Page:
• Marc KurthMarc Kurth Solar Expert Posts: 951 ✭✭✭✭
    edited August 2016 #66
    OK, that makes sense now!

    I can assure you that the brass automotive post adapters are removable. They have their own 8mm stud on the bottom. They are removable specifically for the reason discussed. (I have put a LOT of Fullriver batteries on industrial/commercial/mobile systems)

    The hardware looks stock, just as Fullriver normally ships. The stainless bolt on top is not as long as the post adapter - it only goes down about half way. So your bolt will not change. The batteries were designed with the same bolts/threads for interchangeability with and without the SAE post adapter.

    Edit to add picture - I took this for you to see what I mean. This is a larger battery, but the concept is the same:





    I always have more questions than answers. That's the nature of life.
  • lc0338lc0338 Registered Users Posts: 67 ✭✭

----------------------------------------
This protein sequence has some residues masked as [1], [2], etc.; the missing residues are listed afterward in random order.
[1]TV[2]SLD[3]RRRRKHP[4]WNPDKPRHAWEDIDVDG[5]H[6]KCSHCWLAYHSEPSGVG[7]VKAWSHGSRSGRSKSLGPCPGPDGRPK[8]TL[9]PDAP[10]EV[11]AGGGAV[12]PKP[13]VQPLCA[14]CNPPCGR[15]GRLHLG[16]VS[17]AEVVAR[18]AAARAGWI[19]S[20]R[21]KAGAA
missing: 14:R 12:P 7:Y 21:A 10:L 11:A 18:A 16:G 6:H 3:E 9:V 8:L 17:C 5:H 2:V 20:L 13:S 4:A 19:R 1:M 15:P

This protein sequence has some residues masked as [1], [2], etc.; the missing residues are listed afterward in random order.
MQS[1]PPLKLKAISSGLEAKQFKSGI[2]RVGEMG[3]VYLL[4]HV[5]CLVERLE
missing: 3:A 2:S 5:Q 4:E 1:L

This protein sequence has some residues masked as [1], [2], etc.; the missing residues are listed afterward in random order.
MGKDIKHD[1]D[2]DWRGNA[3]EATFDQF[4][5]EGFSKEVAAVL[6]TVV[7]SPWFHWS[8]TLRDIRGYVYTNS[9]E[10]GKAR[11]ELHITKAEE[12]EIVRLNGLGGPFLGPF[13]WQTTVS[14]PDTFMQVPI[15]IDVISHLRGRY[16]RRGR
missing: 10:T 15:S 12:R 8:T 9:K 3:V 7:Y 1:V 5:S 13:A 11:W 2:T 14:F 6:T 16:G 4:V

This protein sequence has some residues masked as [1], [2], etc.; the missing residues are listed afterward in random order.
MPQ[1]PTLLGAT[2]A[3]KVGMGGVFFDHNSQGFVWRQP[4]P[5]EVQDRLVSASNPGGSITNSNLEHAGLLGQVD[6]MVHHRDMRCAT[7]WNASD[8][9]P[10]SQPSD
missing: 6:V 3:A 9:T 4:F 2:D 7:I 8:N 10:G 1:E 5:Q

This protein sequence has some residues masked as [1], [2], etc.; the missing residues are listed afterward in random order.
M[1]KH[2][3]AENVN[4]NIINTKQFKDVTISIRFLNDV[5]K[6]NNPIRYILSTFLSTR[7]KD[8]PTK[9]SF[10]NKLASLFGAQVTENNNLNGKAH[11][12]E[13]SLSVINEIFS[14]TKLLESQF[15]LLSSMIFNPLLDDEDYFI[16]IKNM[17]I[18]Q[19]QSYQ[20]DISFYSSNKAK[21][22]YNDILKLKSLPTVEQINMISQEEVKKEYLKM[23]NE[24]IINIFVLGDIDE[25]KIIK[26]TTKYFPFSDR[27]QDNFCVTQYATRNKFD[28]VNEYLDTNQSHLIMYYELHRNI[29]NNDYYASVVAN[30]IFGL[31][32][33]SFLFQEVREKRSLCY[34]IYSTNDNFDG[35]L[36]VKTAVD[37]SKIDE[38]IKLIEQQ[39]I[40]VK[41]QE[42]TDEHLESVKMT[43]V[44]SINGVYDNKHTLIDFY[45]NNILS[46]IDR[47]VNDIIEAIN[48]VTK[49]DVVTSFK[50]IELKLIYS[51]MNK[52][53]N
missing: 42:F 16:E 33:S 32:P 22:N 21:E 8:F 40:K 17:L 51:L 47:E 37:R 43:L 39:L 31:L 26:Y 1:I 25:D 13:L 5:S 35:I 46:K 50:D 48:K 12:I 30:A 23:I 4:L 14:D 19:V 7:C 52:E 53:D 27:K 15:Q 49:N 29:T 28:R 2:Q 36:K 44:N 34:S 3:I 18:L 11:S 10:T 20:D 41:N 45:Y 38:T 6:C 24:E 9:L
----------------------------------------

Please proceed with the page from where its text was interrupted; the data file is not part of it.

Thanks Marc, I had no idea. Honestly though, the guy that put my solar system together was more on the solar grid end of things so I guess he had never worked with too many battery systems. I sure have found out a lot about my unit through this forum. Alway's good to find ways to make improvements
  • lc0338lc0338 Registered Users Posts: 67 ✭✭
    Raj174 said:
    That must have been a one day sale. it is back to $1822 now. but still free shipping
  • lc0338lc0338 Registered Users Posts: 67 ✭✭
    Hey Guy's,

    Have a dumb question. When you order the xantrex freedom sw3024 is it necessary to order the control panel separate or is it possible to adjust the charge rate downward (from 75amp to 55amp) without it? It looks like the control panel is another $175 or so